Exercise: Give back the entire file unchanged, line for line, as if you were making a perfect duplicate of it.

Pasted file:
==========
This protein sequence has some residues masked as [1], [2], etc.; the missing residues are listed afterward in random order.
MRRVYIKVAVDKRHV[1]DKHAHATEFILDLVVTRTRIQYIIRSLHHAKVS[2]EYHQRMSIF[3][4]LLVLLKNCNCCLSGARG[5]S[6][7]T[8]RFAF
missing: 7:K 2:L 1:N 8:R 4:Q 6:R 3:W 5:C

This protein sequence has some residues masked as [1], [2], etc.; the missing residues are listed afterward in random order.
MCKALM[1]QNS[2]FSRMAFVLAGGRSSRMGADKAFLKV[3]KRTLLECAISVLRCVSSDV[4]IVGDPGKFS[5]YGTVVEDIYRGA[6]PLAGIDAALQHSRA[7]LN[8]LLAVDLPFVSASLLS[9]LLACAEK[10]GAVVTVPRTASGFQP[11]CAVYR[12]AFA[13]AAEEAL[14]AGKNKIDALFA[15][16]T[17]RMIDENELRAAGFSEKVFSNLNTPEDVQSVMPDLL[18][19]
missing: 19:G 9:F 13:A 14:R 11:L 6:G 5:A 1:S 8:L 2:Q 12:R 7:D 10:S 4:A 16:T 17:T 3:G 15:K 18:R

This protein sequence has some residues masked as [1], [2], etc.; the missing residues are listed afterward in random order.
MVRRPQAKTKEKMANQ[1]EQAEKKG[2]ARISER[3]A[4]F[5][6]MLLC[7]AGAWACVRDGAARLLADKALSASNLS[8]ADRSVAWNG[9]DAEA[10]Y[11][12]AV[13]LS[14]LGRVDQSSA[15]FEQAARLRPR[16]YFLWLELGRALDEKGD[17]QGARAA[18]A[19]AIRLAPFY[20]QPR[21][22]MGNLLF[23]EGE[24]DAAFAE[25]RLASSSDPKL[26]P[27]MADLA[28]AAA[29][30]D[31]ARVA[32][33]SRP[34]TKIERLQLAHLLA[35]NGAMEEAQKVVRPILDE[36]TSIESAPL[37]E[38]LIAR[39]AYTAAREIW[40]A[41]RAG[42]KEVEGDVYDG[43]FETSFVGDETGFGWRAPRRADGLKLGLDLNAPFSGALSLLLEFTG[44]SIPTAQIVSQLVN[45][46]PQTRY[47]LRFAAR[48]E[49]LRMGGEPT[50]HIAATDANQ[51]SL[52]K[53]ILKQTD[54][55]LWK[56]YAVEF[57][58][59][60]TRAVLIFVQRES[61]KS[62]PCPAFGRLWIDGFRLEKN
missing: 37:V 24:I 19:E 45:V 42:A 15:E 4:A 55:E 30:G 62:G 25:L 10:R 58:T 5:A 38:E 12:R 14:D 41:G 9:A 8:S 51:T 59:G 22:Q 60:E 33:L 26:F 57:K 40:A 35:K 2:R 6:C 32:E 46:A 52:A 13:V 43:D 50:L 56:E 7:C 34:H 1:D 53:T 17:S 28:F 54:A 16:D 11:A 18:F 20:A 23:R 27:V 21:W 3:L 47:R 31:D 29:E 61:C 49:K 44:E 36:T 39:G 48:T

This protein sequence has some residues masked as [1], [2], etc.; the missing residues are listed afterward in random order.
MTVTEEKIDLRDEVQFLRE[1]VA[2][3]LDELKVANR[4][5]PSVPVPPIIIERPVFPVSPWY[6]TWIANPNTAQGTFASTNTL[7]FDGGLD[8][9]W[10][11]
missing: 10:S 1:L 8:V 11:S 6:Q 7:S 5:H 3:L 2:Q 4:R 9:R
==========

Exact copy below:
This protein sequence has some residues masked as [1], [2], etc.; the missing residues are listed afterward in random order.
MRRVYIKVAVDKRHV[1]DKHAHATEFILDLVVTRTRIQYIIRSLHHAKVS[2]EYHQRMSIF[3][4]LLVLLKNCNCCLSGARG[5]S[6][7]T[8]RFAF
missing: 7:K 2:L 1:N 8:R 4:Q 6:R 3:W 5:C

This protein sequence has some residues masked as [1], [2], etc.; the missing residues are listed afterward in random order.
MCKALM[1]QNS[2]FSRMAFVLAGGRSSRMGADKAFLKV[3]KRTLLECAISVLRCVSSDV[4]IVGDPGKFS[5]YGTVVEDIYRGA[6]PLAGIDAALQHSRA[7]LN[8]LLAVDLPFVSASLLS[9]LLACAEK[10]GAVVTVPRTASGFQP[11]CAVYR[12]AFA[13]AAEEAL[14]AGKNKIDALFA[15][16]T[17]RMIDENELRAAGFSEKVFSNLNTPEDVQSVMPDLL[18][19]
missing: 19:G 9:F 13:A 14:R 11:L 6:G 5:A 1:S 8:L 2:Q 12:R 7:D 10:S 4:A 16:T 17:T 3:G 15:K 18:R

This protein sequence has some residues masked as [1], [2], etc.; the missing residues are listed afterward in random order.
MVRRPQAKTKEKMANQ[1]EQAEKKG[2]ARISER[3]A[4]F[5][6]MLLC[7]AGAWACVRDGAARLLADKALSASNLS[8]ADRSVAWNG[9]DAEA[10]Y[11][12]AV[13]LS[14]LGRVDQSSA[15]FEQAARLRPR[16]YFLWLELGRALDEKGD[17]QGARAA[18]A[19]AIRLAPFY[20]QPR[21][22]MGNLLF[23]EGE[24]DAAFAE[25]RLASSSDPKL[26]P[27]MADLA[28]AAA[29][30]D[31]ARVA[32][33]SRP[34]TKIERLQLAHLLA[35]NGAMEEAQKVVRPILDE[36]TSIESAPL[37]E[38]LIAR[39]AYTAAREIW[40]A[41]RAG[42]KEVEGDVYDG[43]FETSFVGDETGFGWRAPRRADGLKLGLDLNAPFSGALSLLLEFTG[44]SIPTAQIVSQLVN[45][46]PQTRY[47]LRFAAR[48]E[49]LRMGGEPT[50]HIAATDANQ[51]SL[52]K[53]ILKQTD[54][55]LWK[56]YAVEF[57][58][59][60]TRAVLIFVQRES[61]KS[62]PCPAFGRLWIDGFRLEKN
missing: 37:V 24:I 19:E 45:V 42:A 15:E 4:A 55:E 30:G 62:G 25:L 10:R 58:T 5:A 38:E 12:R 14:D 41:G 9:A 8:S 51:T 59:G 22:Q 60:E 33:L 26:F 57:K 40:A 35:K 2:R 6:C 32:E 46:A 52:A 13:V 43:D 50:L 56:E 7:C 34:H 1:D 53:T 17:S 28:F 54:A 16:D 11:A 18:F 20:A 23:R 27:V 21:W 3:L 47:R 31:D 29:E 61:C 49:K 44:E 36:T 39:G 48:T

This protein sequence has some residues masked as [1], [2], etc.; the missing residues are listed afterward in random order.
MTVTEEKIDLRDEVQFLRE[1]VA[2][3]LDELKVANR[4][5]PSVPVPPIIIERPVFPVSPWY[6]TWIANPNTAQGTFASTNTL[7]FDGGLD[8][9]W[10][11]
missing: 10:S 1:L 8:V 11:S 6:Q 7:S 5:H 3:L 2:Q 4:R 9:R